In time of Emergency
a citizen’s handbook
on Nuclear Attack Natural Disasters
Department of Defense
Straight from the 1960s, here is your comprehensive guide to surviving a nuclear attack and/or a natural disaster. This book has all the pertinent information on creating a fallout shelter, recognizing symptoms of radiation poisoning, and medical emergencies.
The natural disaster section is rather thin in comparison and is really just basics of listen to the radio and follow instructions of authorities in your area. The tornado section advises opening all the windows, which is now inaccurate.
Personally, I believe that libraries can serve an important role in major disasters. I really loved hearing how libraries step up during this time and adapt to their community’s needs. (Read this NPR article on the library’s role during Hurricane Sandy.)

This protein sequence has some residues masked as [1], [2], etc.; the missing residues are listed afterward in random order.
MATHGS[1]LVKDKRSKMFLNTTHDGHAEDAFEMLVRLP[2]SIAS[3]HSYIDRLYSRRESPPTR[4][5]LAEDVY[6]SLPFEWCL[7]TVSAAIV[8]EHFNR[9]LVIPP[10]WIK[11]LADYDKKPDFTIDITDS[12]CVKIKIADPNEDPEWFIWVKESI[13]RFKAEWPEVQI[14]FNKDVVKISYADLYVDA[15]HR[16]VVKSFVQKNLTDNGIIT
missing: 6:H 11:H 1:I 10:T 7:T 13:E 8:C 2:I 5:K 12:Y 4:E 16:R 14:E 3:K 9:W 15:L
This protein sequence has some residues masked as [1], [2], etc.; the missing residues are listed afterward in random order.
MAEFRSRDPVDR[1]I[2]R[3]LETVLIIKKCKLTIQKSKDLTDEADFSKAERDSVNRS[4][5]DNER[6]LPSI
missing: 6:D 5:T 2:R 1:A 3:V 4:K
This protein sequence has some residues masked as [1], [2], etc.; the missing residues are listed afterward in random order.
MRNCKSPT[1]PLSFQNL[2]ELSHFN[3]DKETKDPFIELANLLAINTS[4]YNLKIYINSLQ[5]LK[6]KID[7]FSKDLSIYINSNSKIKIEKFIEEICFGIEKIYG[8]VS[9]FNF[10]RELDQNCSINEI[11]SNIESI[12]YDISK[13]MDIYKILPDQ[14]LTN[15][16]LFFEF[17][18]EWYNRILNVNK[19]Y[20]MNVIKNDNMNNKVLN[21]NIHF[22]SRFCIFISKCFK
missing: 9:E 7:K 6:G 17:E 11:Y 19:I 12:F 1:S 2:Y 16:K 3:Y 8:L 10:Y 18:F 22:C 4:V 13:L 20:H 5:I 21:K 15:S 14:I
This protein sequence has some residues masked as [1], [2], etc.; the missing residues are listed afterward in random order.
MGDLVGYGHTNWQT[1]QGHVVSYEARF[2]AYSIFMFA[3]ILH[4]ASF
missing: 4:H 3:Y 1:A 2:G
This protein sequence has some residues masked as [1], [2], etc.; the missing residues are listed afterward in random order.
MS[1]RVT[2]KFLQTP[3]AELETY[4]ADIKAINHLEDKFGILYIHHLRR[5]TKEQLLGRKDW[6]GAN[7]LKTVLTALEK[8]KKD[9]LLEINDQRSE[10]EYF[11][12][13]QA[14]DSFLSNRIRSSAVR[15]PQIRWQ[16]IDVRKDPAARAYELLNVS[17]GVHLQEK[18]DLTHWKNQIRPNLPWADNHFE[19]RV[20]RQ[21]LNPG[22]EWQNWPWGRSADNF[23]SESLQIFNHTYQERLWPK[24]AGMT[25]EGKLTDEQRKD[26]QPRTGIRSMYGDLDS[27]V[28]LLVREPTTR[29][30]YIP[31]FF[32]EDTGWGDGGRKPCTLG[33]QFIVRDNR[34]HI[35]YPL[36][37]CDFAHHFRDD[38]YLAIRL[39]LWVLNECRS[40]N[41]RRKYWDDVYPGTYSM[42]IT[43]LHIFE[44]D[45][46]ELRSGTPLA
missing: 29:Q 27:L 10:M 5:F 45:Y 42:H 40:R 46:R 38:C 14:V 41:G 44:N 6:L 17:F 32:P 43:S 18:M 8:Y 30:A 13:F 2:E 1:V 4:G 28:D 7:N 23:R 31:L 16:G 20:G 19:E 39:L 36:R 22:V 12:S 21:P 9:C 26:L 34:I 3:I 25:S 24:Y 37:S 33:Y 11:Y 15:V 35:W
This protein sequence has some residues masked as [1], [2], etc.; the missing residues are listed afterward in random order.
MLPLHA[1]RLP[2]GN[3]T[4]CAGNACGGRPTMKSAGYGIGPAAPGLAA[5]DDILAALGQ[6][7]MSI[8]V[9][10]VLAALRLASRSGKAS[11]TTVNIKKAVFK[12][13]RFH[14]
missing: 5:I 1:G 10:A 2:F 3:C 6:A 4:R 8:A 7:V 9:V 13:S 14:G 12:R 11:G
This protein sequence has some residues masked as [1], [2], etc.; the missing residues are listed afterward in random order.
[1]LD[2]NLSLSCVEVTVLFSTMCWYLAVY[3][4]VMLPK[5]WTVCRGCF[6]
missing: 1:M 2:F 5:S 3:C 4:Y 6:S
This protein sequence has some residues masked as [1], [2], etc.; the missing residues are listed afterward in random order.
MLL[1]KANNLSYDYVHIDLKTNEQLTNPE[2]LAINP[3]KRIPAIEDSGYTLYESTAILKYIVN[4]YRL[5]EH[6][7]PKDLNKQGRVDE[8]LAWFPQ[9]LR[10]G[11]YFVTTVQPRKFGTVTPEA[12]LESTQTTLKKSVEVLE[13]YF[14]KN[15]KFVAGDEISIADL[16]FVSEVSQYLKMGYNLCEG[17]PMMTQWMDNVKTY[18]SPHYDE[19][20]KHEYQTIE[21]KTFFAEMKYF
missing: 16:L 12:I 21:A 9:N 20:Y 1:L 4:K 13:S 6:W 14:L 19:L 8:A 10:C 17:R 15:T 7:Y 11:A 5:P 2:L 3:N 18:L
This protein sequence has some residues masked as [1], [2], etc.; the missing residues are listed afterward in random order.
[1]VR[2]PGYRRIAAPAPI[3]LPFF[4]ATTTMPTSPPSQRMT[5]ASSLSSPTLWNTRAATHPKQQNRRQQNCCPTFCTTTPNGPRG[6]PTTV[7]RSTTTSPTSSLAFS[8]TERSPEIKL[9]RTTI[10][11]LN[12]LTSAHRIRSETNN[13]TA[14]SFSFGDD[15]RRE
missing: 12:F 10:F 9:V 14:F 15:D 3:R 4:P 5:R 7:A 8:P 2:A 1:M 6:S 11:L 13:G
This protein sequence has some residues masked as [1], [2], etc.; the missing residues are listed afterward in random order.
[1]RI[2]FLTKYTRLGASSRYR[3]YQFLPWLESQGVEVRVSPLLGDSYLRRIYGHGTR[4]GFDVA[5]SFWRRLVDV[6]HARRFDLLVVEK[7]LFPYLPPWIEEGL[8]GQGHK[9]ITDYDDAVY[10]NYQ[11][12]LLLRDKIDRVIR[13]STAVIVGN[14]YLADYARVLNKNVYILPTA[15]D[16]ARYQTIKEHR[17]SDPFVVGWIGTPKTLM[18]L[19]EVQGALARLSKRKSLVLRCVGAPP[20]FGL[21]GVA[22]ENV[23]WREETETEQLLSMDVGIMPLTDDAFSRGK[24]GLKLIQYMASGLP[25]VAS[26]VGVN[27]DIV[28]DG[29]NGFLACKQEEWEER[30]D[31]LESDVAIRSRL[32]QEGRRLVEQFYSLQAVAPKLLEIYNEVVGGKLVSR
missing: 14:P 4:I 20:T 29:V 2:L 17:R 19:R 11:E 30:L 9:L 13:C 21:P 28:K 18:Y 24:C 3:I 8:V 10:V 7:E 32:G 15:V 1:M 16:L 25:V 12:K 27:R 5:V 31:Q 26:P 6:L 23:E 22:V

So get your safety checklist in order!
I love this cover art! This one was a tough one for me to pull. It is not really that awful, but just dated. It actually has done well with circulation, but not recently. There are no illustrations either. 7th graders in my area do a major disaster report and a newer title would definitely get more users. I have included the index of disasters too. (I love the dramatic titles given!) However, the rule being “know thy audience” for youth materials, this one has to go since I just don’t have space.